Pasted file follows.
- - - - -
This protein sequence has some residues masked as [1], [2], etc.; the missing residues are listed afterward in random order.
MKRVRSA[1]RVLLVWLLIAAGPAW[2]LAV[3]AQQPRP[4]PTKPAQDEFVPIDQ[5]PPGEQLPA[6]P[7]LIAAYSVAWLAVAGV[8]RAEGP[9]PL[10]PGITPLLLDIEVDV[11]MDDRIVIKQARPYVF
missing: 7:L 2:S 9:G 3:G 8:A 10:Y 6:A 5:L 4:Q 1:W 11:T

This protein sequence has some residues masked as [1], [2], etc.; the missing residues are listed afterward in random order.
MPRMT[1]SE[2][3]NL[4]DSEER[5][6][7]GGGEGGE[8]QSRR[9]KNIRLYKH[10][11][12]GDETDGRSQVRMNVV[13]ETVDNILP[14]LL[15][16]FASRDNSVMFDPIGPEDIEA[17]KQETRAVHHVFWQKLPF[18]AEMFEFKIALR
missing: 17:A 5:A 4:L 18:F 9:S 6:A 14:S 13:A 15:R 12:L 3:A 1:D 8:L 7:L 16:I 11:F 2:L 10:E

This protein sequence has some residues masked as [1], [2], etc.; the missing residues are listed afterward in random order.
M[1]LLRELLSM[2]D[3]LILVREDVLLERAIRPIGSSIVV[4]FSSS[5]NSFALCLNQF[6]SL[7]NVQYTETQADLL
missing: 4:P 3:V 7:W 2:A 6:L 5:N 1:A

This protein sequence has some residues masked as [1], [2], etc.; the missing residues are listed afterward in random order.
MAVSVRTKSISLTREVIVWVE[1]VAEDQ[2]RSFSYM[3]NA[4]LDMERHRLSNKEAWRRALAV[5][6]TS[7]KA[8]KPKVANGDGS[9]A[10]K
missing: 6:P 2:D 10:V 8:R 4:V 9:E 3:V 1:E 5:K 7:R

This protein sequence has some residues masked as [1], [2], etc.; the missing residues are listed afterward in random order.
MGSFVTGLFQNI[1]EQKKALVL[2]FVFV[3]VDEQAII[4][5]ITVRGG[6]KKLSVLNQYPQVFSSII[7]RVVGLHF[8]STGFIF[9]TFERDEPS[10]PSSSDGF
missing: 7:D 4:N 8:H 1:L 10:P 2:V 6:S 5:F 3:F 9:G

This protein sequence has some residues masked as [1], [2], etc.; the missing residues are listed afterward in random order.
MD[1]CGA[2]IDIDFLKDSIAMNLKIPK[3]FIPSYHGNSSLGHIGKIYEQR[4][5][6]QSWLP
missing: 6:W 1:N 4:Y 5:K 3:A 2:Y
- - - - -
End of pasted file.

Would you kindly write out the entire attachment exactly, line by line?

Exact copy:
This protein sequence has some residues masked as [1], [2], etc.; the missing residues are listed afterward in random order.
MKRVRSA[1]RVLLVWLLIAAGPAW[2]LAV[3]AQQPRP[4]PTKPAQDEFVPIDQ[5]PPGEQLPA[6]P[7]LIAAYSVAWLAVAGV[8]RAEGP[9]PL[10]PGITPLLLDIEVDV[11]MDDRIVIKQARPYVF
missing: 7:L 2:S 9:G 3:G 8:A 10:Y 6:A 5:L 4:Q 1:W 11:T

This protein sequence has some residues masked as [1], [2], etc.; the missing residues are listed afterward in random order.
MPRMT[1]SE[2][3]NL[4]DSEER[5][6][7]GGGEGGE[8]QSRR[9]KNIRLYKH[10][11][12]GDETDGRSQVRMNVV[13]ETVDNILP[14]LL[15][16]FASRDNSVMFDPIGPEDIEA[17]KQETRAVHHVFWQKLPF[18]AEMFEFKIALR
missing: 17:A 5:A 4:L 18:F 9:S 6:A 14:S 13:A 15:R 12:L 3:A 1:D 8:L 7:L 16:I 11:F 2:L 10:E

This protein sequence has some residues masked as [1], [2], etc.; the missing residues are listed afterward in random order.
M[1]LLRELLSM[2]D[3]LILVREDVLLERAIRPIGSSIVV[4]FSSS[5]NSFALCLNQF[6]SL[7]NVQYTETQADLL
missing: 4:P 3:V 7:W 2:A 6:L 5:N 1:A

This protein sequence has some residues masked as [1], [2], etc.; the missing residues are listed afterward in random order.
MAVSVRTKSISLTREVIVWVE[1]VAEDQ[2]RSFSYM[3]NA[4]LDMERHRLSNKEAWRRALAV[5][6]TS[7]KA[8]KPKVANGDGS[9]A[10]K
missing: 6:P 2:D 10:V 8:R 4:V 9:E 3:V 1:E 5:K 7:R

This protein sequence has some residues masked as [1], [2], etc.; the missing residues are listed afterward in random order.
MGSFVTGLFQNI[1]EQKKALVL[2]FVFV[3]VDEQAII[4][5]ITVRGG[6]KKLSVLNQYPQVFSSII[7]RVVGLHF[8]STGFIF[9]TFERDEPS[10]PSSSDGF
missing: 7:D 4:N 8:H 1:L 10:P 2:V 6:S 5:F 3:F 9:G

This protein sequence has some residues masked as [1], [2], etc.; the missing residues are listed afterward in random order.
MD[1]CGA[2]IDIDFLKDSIAMNLKIPK[3]FIPSYHGNSSLGHIGKIYEQR[4][5][6]QSWLP
missing: 6:W 1:N 4:Y 5:K 3:A 2:Y